VESSEL REVIEW | Seven Island Yui – New hydrofoil passenger vessel enters service between Tokyo and Oshima island

VESSEL REVIEW | Seven Island Yui – New hydrofoil passenger vessel enters service between Tokyo and Oshima island


A newly built high-speed ferry was recently acquired by Japanese operator Tokai Kisen for service between Tokyo’s Takeshiba Ferry Terminal and the Izu Archipelago approximately 100 kilometres away.

The ferry has been aptly named Seven Island Yui, yui being the Japanese translation of “connecting.” The choice of name was mainly because the ferry would “connect” Tokyo with the seven main islands of the Izu Archipelago via its largest island, Oshima.

The newbuild was constructed under licence by Kawasaki Heavy Industries (KHI) using a hydrofoil vessel design that had originally been developed by US aerospace company Boeing in the 1970s.

The vessel has an aluminium hull, an LOA of 27.4 metres with the hydrofoils lowered, a moulded beam of 8.5 metres, and capacity for 241 passengers. The onboard seats are barrier-free and the stairways feature elevating chairs, thus ensuring better accessibility for elderly and disabled passengers.

Besides the prominent dark blue livery – whose colour design was provided by Asao Tokolo, the designer of the official emblems of the (now postponed) 2020 Tokyo Summer Olympic and Paralympic games – the most notable features of the new ferry are the fully submerged hydrofoils, which offer significant improvements over the semi-submerged foils found on more conventional hydrofoil vessels. These benefits include more precise attitude control – thanks to an automatic control system – and greatly reduced pitching and rolling.

The fully submerged foils allow the ferry to sail at high speeds while providing a smooth and stable ride even in wave heights of up to 3.5 metres. These also enable the vessel to make banking turns similar to how an aircraft banks to change direction more smoothly. Further, turns can be made without reducing speed and without subjecting both passengers and crew to uncomfortable centrifugal forces.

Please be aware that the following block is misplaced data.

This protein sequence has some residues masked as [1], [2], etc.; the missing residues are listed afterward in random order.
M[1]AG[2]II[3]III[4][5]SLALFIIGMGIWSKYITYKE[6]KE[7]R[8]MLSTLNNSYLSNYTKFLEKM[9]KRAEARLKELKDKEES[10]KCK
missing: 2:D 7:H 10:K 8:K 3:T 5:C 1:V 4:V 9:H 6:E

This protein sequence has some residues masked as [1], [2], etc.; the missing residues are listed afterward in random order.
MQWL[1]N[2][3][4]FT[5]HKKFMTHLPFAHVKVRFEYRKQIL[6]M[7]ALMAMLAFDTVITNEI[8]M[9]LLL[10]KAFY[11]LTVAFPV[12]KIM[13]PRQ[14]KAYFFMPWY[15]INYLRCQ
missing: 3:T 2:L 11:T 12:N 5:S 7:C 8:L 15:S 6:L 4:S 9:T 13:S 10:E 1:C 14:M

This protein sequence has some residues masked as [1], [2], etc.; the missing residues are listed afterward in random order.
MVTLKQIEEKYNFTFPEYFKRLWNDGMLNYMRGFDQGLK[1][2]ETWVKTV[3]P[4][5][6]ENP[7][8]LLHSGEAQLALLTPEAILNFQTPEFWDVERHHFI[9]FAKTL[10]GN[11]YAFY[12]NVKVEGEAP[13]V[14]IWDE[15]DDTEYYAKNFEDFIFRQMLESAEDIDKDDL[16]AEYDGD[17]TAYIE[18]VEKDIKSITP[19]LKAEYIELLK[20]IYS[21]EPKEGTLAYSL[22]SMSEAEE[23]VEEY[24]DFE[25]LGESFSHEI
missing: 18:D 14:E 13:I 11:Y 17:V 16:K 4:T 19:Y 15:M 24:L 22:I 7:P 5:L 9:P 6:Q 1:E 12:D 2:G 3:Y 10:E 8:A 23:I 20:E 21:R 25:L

Once “foilborne” sailing is achieved, Seven Island Yui could reach speeds in excess of 43 knots. The ferry is therefore able to complete the one-way Tokyo-to-Oshima route in as little as one hour and 45 minutes whereas vessels that rely on more traditional propulsion systems would take over four hours to cover the same distance.

Foilborne sailing also generates a noise level of only 60 dB when heard from inside the ferry’s interior – the same level of noise typically generated during normal conversation.

The inclusion of fully submerged foils also eliminates the need for dedicated port facilities, particularly custom gangways through which passengers would embark and disembark. This is not the case for a conventional hydrofoil vessel, which would require facilities for keeping the hull a certain distance away from the pier due to the foils protruding on both sides of the hull.

Fully submerged foils also offer the advantage of being retractable, allowing Seven Island Yui to navigate in shallow-draught ports 2.2 metres deep without the need for special dredging.

Control of the foils and of the vessel itself can be performed by only one operator from the bridge. During normal sailings, the operator holds the helm with the right hand and the foil depth control lever with the left. This latter control column manipulates the foils to enable the hull to maintain a certain relative height above the water surface – an attribute that becomes invaluable in instances wherein waves get too high and end up hitting the hull bottom, reducing speed.

Seven Island Yui has been jointly operated by Tokai Kisen and the Japan Railway Construction, Transport, and Technology Agency (JRTA) since its delivery on June 30 of this year. It joins two older hydrofoil ferries that are also currently serving the Tokyo-Oshima route.

More great content as part of this month’s Hydrofoil Week right here.

Seven Island Yui
Type of vessel:Passenger ferry
Owner:Tokai Kisen, Japan
Operator:Tokai Kisen, Japan; Japan Railway Construction, Transport, and Technology Agency
Designer:Kawasaki Heavy Industries, Japan
Builder:Kawasaki Heavy Industries, Japan
Hull construction material:Aluminium
Length overall:27.4 metres
Beam:8.5 metres
Draught:2.2 metres
Main engines:2 x gas turbines
Propulsion:2 x waterjets
Maximum speed:43 knots
Electronics supplied by:JRCS
Other electronics:Automatic control system for hydrofoils; LCD screens in bridge; height sensors; gyroscopes; 4 x vertical accelerometers
Seating:Barrier-free passenger seats
Interior fitout/furnishings:Stairways with elevating chairs

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